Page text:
2. Client-side deduplication, which reduces the size of backup data being sent to these regional targets from inside the cloud, and in turn reduces egress charges by up to 95% over time.
  3. Agile, private connectivity to and from multicloud, which helps quickly and programmatically connect to any of the regionally located cloud providers over private links that reduce the per/GB egress costs by as much as 80% versus using the public internet.

Figure 2. Hybrid Multicloud Data Protection and Projection Architecture

Additional characteristics bring data management and security advantages to larger and global enterprises:

  1. Larger-capacity secondary target storage located in each operational region: The protected cloud-adjacent data in each metro is optimized for rapid restore and workload mobility, and represents a single protected copy. Secondary protected copies of data from all metros in a region can be replicated to a centralized aggregation and analysis point, where data can be examined for ransomware-related data drift.
  2. Sovereign object storage for archiving: It would be architecturally inconsistent to protect cloud data at the sovereign edge, only to archive data back into the cloud, re-creating the data gravity and inflexibility you just avoided. For long-term retention requirements, object-based storage (with a lower cost per TB) should be used as a tier of the larger aggregation point mentioned above. This can be a single deployment of object storage replicated to glacial cloud (keeping one instance of the data sovereign), or a geographically erasure-coded deployment spanning multiple physical sites for resiliency.
  3. API-driven private interconnectivity: This deserves further mention here, as the use case is slightly different. Because these links between metros and a centralized repository can be established and torn down at will, a true “air gap” can be created independent of the data storage platforms chosen. This is imperative for cyber-recovery.
  4. API-driven bare metal: Given today’s supply chain issues that show no near-term signs of resolution, the ability to deploy single-tenant and sovereign cloud-adjacent storage into global metros becomes a must-have. Enterprises cannot wait months to receive, ship, install and configure physical gear for such an important task as data protection. Deploying to equipment that is already in place, at software speed, makes more sense than attempting to procure and deliver technology around the world.

There are multiple clear benefits to enterprise adoption of this method:

  • Eliminate data protection infrastructure redundancy: One backup target protects all of a region’s cloud, colocation and on-premises data, improving operational and cost efficiency.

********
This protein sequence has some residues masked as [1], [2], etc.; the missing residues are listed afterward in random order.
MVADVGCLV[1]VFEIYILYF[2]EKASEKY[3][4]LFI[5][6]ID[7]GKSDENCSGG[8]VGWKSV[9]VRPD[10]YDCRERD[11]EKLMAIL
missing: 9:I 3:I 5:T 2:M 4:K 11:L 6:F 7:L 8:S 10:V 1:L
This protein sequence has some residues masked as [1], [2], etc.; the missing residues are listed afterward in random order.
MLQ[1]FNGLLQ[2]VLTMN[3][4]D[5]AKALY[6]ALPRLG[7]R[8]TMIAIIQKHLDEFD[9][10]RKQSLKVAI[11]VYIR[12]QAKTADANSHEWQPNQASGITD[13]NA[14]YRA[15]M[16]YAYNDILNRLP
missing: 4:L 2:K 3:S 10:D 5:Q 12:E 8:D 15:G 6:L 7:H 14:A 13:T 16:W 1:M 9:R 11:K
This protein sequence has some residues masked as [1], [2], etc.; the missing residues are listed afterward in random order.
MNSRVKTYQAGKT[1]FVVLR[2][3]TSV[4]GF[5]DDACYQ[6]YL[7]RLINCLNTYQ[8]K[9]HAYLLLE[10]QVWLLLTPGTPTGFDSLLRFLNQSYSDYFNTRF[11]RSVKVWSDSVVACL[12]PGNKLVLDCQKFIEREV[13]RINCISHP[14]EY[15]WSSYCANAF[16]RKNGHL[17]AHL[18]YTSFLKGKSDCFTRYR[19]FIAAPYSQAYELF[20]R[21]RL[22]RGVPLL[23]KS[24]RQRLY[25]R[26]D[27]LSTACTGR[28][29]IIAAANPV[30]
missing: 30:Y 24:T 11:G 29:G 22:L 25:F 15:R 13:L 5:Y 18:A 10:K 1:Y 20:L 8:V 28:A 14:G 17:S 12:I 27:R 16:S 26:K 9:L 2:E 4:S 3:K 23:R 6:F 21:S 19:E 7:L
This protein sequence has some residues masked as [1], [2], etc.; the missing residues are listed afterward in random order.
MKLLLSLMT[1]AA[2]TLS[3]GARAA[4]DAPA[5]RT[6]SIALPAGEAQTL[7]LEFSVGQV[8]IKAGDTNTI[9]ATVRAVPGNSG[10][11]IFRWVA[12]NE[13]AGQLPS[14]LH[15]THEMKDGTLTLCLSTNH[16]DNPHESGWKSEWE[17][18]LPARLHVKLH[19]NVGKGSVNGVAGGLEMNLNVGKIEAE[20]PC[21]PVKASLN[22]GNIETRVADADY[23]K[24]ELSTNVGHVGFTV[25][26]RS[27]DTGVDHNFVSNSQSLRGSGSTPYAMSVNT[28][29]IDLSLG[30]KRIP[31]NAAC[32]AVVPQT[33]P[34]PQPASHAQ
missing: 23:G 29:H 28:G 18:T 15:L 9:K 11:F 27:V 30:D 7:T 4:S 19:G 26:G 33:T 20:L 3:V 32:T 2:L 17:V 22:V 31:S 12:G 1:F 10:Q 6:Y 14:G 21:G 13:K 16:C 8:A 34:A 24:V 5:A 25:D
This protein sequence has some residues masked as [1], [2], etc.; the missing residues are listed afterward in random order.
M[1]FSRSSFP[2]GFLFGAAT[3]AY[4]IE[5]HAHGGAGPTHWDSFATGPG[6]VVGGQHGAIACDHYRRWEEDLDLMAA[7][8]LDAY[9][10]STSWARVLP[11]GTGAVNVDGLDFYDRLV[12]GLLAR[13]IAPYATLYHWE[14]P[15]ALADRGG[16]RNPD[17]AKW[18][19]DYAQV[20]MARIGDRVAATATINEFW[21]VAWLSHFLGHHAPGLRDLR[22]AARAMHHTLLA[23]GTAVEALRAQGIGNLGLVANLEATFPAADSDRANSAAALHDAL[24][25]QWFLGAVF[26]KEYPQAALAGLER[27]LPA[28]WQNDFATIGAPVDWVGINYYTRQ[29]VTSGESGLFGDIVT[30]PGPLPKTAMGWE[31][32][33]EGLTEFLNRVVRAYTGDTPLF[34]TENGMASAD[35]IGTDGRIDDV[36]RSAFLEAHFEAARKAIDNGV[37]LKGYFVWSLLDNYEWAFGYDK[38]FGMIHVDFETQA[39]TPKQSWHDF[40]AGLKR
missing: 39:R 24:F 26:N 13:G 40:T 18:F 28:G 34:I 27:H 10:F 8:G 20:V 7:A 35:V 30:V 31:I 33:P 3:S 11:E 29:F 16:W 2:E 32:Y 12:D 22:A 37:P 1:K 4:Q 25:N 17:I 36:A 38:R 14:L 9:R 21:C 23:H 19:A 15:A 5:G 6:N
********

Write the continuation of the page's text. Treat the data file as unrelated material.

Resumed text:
• Restore performance when and where you need it: Protected data is resident on purpose-built, single-tenant storage at the adjacent regional edge, with low latency and API-driven connectivity to all regional points, creating a true hybrid multicloud reality.
  • Project to any cloud, public or private: Test and migrate your workloads to the right cloud, with the right feature, performance and cost profile.
  • Establishes full sovereignty over enterprise data: Prevent data gravity from falling under third-party control and reducing future operational choices.
  • Creates regional data pivot points: Create almost unlimited optionality to quickly project your data to any service provider or business partner and seize new opportunities.
  • Compatible with today’s operations: These benefits are easily achievable with technologies currently available from multiple storage providers and are in use in enterprise environments today.

Choose partners that can support requirements for today and in the future

To succeed with this architecture, enterprises must partner with data center and technology companies that can provide regional optionality and operational agility, not only to support today’s requirements, but to allow the business to strike at any new opportunity it sees fit.

Equinix fits this description:

  • More than 240 Equinix International Business Exchange™ (IBX®) data centers in 65+ global metro markets, including low-latency connectivity (within 1-2 ms) to major cloud service providers (e.g., AWS, Microsoft Azure, Google Cloud, Oracle Cloud and IBM Cloud), allowing you to create your ultimate global data fabric.
  • Our IBXs sport the greatest NSP density in the world, providing for the most architectural choices and optimal flexibility.
  • Equinix Metal®, our automated Bare Metal as a Service offering, is located in 18 metros (with 7 more planned for this year), with instances specifically designed to support backup target workloads.
  • Many storage providers (both hardware-based and software-defined storage) leverage Equinix as their platform of choice to deliver their Storage as a Service solutions.
  • Equinix Fabric™, our agile software-defined interconnection service rapidly provides connectivity with thousands of customers, partners, and top-tier networking, storage, compute and application service providers worldwide, allowing an enterprise to create the hybrid multicloud outcomes required today and in the future.

Learn more about how you can build a hybrid multicloud data protection and projection architecture with Equinix Metal and Equinix Fabric.



[1] Future from A16Z, “The Cost of Cloud, a Trillion Dollar Paradox,” by Sarah Wang and Martin Casado, May 27, 2021.

[2] Gartner “Top Strategic Technology Trends for 2022,” Published October 18, 2021. By David Groombridge, Frances Karamouzis and Monika Sinha.


GARTNER is a registered trademark and service mark of Gartner, Inc. and/or its affiliates in the U.S. and internationally and is used herein with permission. All rights reserved.


Glenn Dekhayser Global Principal, Global Solutions Architects